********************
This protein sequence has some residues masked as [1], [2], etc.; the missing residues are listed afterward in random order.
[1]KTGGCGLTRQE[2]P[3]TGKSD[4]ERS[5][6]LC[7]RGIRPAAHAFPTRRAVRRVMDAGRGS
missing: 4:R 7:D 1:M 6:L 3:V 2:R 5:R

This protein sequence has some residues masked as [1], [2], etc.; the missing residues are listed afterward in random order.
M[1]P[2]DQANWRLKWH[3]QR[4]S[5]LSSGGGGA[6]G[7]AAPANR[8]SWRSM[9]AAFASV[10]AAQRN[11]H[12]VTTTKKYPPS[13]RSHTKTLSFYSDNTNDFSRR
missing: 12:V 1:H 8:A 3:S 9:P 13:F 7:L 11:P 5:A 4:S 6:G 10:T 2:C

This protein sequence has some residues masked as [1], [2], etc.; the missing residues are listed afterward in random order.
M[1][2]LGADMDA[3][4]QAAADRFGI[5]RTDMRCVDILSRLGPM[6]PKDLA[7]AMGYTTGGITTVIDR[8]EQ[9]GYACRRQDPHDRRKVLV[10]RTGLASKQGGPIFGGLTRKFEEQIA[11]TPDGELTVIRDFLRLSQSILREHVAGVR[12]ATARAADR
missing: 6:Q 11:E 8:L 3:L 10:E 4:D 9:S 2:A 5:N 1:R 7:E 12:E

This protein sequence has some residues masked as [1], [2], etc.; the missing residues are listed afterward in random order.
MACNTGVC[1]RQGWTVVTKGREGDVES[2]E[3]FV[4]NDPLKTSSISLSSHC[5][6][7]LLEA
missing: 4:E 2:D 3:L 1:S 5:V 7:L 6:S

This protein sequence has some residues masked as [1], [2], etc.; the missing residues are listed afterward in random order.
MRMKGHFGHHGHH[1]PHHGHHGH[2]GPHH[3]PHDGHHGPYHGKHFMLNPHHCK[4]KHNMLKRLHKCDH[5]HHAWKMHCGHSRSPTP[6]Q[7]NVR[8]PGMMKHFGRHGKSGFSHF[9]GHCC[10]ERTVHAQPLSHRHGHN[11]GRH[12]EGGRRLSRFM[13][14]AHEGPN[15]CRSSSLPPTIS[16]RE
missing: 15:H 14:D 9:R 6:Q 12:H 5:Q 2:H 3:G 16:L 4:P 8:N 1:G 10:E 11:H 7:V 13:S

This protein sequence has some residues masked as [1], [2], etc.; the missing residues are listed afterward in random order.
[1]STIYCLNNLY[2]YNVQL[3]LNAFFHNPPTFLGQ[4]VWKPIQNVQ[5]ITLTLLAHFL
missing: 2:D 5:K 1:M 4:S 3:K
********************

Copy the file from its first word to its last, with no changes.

This protein sequence has some residues masked as [1], [2], etc.; the missing residues are listed afterward in random order.
[1]KTGGCGLTRQE[2]P[3]TGKSD[4]ERS[5][6]LC[7]RGIRPAAHAFPTRRAVRRVMDAGRGS
missing: 4:R 7:D 1:M 6:L 3:V 2:R 5:R

This protein sequence has some residues masked as [1], [2], etc.; the missing residues are listed afterward in random order.
M[1]P[2]DQANWRLKWH[3]QR[4]S[5]LSSGGGGA[6]G[7]AAPANR[8]SWRSM[9]AAFASV[10]AAQRN[11]H[12]VTTTKKYPPS[13]RSHTKTLSFYSDNTNDFSRR
missing: 12:V 1:H 8:A 3:S 9:P 13:F 7:L 11:P 5:A 4:S 6:G 10:T 2:C

This protein sequence has some residues masked as [1], [2], etc.; the missing residues are listed afterward in random order.
M[1][2]LGADMDA[3][4]QAAADRFGI[5]RTDMRCVDILSRLGPM[6]PKDLA[7]AMGYTTGGITTVIDR[8]EQ[9]GYACRRQDPHDRRKVLV[10]RTGLASKQGGPIFGGLTRKFEEQIA[11]TPDGELTVIRDFLRLSQSILREHVAGVR[12]ATARAADR
missing: 6:Q 11:E 8:L 3:L 10:E 4:D 9:S 2:A 5:N 1:R 7:E 12:E

This protein sequence has some residues masked as [1], [2], etc.; the missing residues are listed afterward in random order.
MACNTGVC[1]RQGWTVVTKGREGDVES[2]E[3]FV[4]NDPLKTSSISLSSHC[5][6][7]LLEA
missing: 4:E 2:D 3:L 1:S 5:V 7:L 6:S

This protein sequence has some residues masked as [1], [2], etc.; the missing residues are listed afterward in random order.
MRMKGHFGHHGHH[1]PHHGHHGH[2]GPHH[3]PHDGHHGPYHGKHFMLNPHHCK[4]KHNMLKRLHKCDH[5]HHAWKMHCGHSRSPTP[6]Q[7]NVR[8]PGMMKHFGRHGKSGFSHF[9]GHCC[10]ERTVHAQPLSHRHGHN[11]GRH[12]EGGRRLSRFM[13][14]AHEGPN[15]CRSSSLPPTIS[16]RE
missing: 15:H 14:D 9:R 6:Q 12:H 5:Q 2:H 3:G 16:L 4:P 8:N 1:G 10:E 11:H 7:V 13:S

This protein sequence has some residues masked as [1], [2], etc.; the missing residues are listed afterward in random order.
[1]STIYCLNNLY[2]YNVQL[3]LNAFFHNPPTFLGQ[4]VWKPIQNVQ[5]ITLTLLAHFL
missing: 2:D 5:K 1:M 4:S 3:K